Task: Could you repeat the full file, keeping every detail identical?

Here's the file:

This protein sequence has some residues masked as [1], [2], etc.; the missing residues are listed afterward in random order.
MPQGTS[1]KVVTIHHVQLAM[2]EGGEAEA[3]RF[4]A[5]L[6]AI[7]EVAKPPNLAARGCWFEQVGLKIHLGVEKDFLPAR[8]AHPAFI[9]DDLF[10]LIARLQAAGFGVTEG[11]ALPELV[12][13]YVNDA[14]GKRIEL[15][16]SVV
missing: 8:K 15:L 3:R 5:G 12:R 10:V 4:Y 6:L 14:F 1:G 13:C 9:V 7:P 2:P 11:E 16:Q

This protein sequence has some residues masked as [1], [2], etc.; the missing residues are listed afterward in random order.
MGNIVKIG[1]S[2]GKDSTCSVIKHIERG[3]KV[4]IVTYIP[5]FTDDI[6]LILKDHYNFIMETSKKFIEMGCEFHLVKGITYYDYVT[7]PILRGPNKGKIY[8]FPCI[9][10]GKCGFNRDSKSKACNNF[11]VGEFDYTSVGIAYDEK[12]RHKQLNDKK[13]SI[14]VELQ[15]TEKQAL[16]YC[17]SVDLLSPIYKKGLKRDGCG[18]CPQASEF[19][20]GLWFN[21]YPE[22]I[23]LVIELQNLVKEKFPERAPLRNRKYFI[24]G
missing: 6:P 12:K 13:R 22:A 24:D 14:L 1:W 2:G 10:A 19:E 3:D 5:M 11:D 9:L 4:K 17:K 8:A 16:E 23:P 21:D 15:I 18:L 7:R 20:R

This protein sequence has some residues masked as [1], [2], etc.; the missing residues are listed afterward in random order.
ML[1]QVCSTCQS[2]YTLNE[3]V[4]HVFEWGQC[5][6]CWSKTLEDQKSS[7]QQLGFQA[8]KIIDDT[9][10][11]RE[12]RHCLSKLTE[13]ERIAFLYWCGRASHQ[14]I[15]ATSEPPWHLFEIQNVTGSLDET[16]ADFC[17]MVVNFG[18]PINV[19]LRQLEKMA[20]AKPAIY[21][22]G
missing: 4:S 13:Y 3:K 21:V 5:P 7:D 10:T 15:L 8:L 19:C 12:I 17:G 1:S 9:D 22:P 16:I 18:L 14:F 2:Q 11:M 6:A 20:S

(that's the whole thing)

This protein sequence has some residues masked as [1], [2], etc.; the missing residues are listed afterward in random order.
MPQGTS[1]KVVTIHHVQLAM[2]EGGEAEA[3]RF[4]A[5]L[6]AI[7]EVAKPPNLAARGCWFEQVGLKIHLGVEKDFLPAR[8]AHPAFI[9]DDLF[10]LIARLQAAGFGVTEG[11]ALPELV[12][13]YVNDA[14]GKRIEL[15][16]SVV
missing: 8:K 15:L 3:R 5:G 12:R 10:V 4:Y 6:L 14:F 1:G 13:C 9:V 7:P 2:P 11:E 16:Q

This protein sequence has some residues masked as [1], [2], etc.; the missing residues are listed afterward in random order.
MGNIVKIG[1]S[2]GKDSTCSVIKHIERG[3]KV[4]IVTYIP[5]FTDDI[6]LILKDHYNFIMETSKKFIEMGCEFHLVKGITYYDYVT[7]PILRGPNKGKIY[8]FPCI[9][10]GKCGFNRDSKSKACNNF[11]VGEFDYTSVGIAYDEK[12]RHKQLNDKK[13]SI[14]VELQ[15]TEKQAL[16]YC[17]SVDLLSPIYKKGLKRDGCG[18]CPQASEF[19][20]GLWFN[21]YPE[22]I[23]LVIELQNLVKEKFPERAPLRNRKYFI[24]G
missing: 6:P 12:K 13:R 22:A 24:D 14:L 1:W 2:G 10:A 19:E 3:D 5:M 11:D 9:L 4:K 17:K 8:A 16:E 23:P 21:D 15:I 18:L 7:R 20:R

This protein sequence has some residues masked as [1], [2], etc.; the missing residues are listed afterward in random order.
ML[1]QVCSTCQS[2]YTLNE[3]V[4]HVFEWGQC[5][6]CWSKTLEDQKSS[7]QQLGFQA[8]KIIDDT[9][10][11]RE[12]RHCLSKLTE[13]ERIAFLYWCGRASHQ[14]I[15]ATSEPPWHLFEIQNVTGSLDET[16]ADFC[17]MVVNFG[18]PINV[19]LRQLEKMA[20]AKPAIY[21][22]G
missing: 4:S 13:Y 3:K 21:V 5:P 7:D 10:T 15:L 8:L 19:C 12:I 17:G 1:S 9:D 22:P 16:I 18:L 14:F 2:Q 11:M 6:A 20:S